Saturday, September 29, 2007

Atlanta Panel Discussion - Roll the Videotape!



When PhotoShelter wanted to announce their PhotoShelter Collection (which I discussed here) they decided to travel the country doing a town hall series, and since I was already scheduled to be in Atlanta, I was asked to be on the panel discussion they had there.

If you'd like to see the video of that panel discussion, check out the PhotoShelter blog entry - Do the Wright Thing: PhotoShelter Town Hall in Atlanta.

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Thursday, September 27, 2007

SportsShooter's Protecting You Against Image Theft!

When you travel with the President, you're inside a very tight protective circle, and it seems fairly calm, relatively speaking. However, what you don't realize is that if the President is on a boat, there are scuba divers below the water, if he's in a helicopter, there are other aircraft on the horizon, and high above protecting his every move. You never see these protective measures, and I'm not revealing anything that's not obvious when observed from the outside, but when you're inside, you just might now see everything. Today, I'm "inside the bubble" as security is preparing for the PBS Presidential Debate outside of Baltimore, so security is top-of-mind for me right now, thus, the reference to security as above.

Earlier today, I made a post about an article on SportsShooter Worth The Read - "I Shut Down The Little Rock Airport", and rather than copy their logo over to my site, where the URL would look like this:

http://66.39.113.170/images/sslogo6.gif

I simply copied the link from SportsShooter's home page, and it looked like this:

http://www.sportsshooter.com/pix/sslogo6.gif

If you're a frequent visitor to Sportshooter, as I am, that image is in my cache, and so it loaded without a problem. But with over 1,000 people viewing the blog today alone, the protective measures of SS kicked in, protecting their logo, just as they would protect someone from hot-linking to a photo you have in your portfolio on their site. Further, it just wasn't a "no image found" broken link, but rather, the genius behind the Sportshooter programming is that when they see heavy hits on a single image, they actually swap out the hot-linked photo for this graphic:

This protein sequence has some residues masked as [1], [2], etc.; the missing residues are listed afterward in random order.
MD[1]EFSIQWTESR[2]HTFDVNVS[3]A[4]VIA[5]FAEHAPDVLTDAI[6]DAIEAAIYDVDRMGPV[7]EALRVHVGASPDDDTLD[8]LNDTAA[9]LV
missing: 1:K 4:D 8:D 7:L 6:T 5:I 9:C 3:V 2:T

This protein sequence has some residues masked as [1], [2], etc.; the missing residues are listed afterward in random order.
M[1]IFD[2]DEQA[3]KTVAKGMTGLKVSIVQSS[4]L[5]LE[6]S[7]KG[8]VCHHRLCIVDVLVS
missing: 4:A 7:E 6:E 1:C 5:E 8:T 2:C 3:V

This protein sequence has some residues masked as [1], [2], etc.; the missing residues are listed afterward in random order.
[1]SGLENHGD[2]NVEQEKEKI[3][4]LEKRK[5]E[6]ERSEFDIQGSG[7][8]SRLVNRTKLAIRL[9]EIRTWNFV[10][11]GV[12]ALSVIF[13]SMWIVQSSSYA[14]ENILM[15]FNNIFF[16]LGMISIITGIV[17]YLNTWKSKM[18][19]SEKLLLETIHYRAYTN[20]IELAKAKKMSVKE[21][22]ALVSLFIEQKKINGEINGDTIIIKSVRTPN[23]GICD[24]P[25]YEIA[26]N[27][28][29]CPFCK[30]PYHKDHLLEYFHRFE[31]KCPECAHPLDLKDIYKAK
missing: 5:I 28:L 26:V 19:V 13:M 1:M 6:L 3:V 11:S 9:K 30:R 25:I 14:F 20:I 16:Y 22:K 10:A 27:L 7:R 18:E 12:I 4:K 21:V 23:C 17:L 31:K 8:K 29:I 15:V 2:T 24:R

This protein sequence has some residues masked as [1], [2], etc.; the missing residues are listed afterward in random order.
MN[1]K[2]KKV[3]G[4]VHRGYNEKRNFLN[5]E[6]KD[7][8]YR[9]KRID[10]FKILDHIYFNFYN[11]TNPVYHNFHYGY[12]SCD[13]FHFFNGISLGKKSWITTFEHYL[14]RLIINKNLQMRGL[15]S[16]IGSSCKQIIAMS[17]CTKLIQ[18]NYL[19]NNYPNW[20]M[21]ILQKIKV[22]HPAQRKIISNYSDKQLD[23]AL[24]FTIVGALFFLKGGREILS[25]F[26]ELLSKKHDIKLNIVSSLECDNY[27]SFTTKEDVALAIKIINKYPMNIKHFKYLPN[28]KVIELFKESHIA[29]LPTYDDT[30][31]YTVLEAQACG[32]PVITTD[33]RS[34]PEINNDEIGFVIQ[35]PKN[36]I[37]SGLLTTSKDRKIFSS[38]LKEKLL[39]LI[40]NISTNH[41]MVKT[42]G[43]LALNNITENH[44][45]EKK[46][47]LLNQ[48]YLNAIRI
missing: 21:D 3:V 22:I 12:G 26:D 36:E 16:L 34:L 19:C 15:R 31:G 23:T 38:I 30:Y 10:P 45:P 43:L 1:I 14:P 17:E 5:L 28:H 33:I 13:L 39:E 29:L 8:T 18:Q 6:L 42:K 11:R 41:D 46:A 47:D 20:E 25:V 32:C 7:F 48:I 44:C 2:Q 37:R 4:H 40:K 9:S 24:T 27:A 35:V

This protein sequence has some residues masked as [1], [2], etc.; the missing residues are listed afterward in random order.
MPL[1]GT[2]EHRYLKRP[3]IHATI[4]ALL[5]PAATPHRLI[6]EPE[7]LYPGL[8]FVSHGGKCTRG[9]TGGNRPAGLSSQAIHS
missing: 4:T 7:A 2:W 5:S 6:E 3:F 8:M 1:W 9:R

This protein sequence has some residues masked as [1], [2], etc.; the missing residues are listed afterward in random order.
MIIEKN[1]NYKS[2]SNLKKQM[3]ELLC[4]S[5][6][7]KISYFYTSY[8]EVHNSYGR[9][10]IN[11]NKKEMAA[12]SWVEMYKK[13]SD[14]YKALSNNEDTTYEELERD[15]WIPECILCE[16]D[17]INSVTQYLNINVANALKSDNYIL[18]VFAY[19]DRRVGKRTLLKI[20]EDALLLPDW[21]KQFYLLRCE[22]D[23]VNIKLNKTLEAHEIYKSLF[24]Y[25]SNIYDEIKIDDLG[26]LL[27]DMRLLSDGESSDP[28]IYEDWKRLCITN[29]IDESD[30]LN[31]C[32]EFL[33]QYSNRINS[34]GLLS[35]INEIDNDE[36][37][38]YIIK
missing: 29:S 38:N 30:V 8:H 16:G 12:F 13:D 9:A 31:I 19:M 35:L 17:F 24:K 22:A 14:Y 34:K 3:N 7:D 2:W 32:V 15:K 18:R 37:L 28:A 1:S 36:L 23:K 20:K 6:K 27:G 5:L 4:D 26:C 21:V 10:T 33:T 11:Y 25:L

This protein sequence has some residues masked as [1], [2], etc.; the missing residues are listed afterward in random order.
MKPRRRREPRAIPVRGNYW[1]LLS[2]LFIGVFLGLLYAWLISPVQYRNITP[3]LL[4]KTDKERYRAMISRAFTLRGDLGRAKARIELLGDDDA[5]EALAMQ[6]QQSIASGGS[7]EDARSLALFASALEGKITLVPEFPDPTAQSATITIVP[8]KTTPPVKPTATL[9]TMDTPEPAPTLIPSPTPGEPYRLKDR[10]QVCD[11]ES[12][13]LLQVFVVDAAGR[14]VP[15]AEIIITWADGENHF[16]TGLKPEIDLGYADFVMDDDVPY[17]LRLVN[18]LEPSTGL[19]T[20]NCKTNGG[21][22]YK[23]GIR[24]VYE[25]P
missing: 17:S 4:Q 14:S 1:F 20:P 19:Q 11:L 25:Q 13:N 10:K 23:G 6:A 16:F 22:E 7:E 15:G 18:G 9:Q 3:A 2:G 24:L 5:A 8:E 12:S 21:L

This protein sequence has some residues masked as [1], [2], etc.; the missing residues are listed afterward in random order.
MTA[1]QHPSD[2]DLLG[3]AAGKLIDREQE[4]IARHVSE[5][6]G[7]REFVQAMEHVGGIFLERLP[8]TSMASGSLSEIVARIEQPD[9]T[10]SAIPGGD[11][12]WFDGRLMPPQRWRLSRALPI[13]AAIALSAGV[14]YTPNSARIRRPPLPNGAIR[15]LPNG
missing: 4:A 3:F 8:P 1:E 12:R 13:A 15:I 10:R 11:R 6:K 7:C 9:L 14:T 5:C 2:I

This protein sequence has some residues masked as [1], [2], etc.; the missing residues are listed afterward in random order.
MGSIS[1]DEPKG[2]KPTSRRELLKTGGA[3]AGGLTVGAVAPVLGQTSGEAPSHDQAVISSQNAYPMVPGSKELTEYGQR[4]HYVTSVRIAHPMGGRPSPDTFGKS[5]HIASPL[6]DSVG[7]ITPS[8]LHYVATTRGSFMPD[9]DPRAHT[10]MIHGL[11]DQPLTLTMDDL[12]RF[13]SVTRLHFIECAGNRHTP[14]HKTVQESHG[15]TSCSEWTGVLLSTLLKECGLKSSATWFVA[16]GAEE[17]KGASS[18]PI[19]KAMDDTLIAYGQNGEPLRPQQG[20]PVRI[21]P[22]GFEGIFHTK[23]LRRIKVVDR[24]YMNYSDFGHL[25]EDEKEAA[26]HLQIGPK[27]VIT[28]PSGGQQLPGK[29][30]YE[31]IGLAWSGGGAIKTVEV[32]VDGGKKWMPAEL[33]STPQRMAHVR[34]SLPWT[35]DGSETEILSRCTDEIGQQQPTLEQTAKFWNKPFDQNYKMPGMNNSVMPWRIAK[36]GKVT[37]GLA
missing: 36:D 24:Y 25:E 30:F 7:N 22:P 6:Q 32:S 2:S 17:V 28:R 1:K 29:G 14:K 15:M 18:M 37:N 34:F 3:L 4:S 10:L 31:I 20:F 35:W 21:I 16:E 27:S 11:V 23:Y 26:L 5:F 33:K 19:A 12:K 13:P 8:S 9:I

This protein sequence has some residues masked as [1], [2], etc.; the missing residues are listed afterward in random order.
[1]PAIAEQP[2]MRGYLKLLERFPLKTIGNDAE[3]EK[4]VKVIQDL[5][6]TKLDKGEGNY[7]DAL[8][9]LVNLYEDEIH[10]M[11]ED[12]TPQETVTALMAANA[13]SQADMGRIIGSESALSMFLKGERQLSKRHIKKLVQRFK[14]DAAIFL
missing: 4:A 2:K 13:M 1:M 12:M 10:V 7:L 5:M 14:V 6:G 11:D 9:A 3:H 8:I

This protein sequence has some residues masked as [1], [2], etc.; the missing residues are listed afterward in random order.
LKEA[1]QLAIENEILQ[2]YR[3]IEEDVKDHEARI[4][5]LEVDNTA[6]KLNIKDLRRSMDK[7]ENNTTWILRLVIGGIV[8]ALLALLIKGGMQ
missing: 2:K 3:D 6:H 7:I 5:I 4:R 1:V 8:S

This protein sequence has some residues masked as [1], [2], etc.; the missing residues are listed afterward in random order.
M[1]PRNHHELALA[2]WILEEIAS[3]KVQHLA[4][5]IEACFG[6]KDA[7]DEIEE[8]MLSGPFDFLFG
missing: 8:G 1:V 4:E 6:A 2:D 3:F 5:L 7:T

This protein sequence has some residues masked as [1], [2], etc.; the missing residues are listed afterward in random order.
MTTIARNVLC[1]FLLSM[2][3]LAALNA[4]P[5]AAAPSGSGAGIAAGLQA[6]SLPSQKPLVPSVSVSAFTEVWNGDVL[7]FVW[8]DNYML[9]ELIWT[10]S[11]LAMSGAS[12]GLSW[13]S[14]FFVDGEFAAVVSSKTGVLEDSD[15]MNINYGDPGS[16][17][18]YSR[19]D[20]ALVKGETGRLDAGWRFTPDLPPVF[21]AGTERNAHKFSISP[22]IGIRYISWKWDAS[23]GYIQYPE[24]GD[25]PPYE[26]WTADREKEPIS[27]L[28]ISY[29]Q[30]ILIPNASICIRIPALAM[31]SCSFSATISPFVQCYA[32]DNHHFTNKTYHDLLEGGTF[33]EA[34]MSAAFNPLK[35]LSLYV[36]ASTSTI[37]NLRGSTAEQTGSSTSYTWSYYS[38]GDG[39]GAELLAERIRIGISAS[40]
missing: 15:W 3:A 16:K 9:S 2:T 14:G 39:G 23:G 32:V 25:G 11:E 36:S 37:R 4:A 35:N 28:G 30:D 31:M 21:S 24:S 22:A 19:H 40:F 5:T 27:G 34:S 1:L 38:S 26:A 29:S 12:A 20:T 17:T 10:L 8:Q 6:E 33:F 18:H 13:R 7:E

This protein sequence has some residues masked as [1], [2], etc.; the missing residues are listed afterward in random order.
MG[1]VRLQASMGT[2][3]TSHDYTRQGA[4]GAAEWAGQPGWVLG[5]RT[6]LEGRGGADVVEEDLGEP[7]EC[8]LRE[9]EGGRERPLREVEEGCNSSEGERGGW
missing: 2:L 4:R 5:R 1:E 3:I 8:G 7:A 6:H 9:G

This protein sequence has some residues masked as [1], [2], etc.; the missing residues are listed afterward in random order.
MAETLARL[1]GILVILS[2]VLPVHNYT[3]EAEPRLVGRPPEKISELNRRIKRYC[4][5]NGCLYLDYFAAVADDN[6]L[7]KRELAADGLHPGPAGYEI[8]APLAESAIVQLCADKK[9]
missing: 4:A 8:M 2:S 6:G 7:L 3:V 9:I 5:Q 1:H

Nice huh? So, if you're worried about your images being hot-linked, rest assured that they've not only got your back covered, but have a nice little message for the thiefs. These are protective measures that, as with the President, you never know exist, but are none-the-less in place to keep your images secure. In my case, it was their logo, about their story, I've since fixed the issue, but I think you'll find it reassuring that they're looking out for you in ways you may not be aware of.

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Worth The Read - "I Shut Down The Little Rock Airport"

Eileen Blass of USA Today writes

Airline travel is a pain these days. I have been a staff photographer with USA TODAY for the last 18 years and I fly frequently. I've had my share of airport delays. Haven't we all? Lost luggage, long security lines, canceled flights, the works. Since 9/11, the two words I have heard most are "bag check". My travels on Friday August 24, 2007 gave the words "bag check" a whole new meaning. ...After checking in at the Delta counter,...I was enjoying my roast beef sandwich, when 20 minutes into our meal we --- and all others in the restaurant --- were told to leave immediately and proceed to the terminal exit. ...I was standing in the parking lot...Who was that official with Andrea...I was ready to ask questions, but he had a few for me. "Are you Eileen Blass" Yup, I said. "Are you flying out on Delta?" Uh huh. "Did you check a large black bag?" Yes. Then I heard my heartbeat in my head. Andrea and I looked at each other. Huh? This was my entire fault?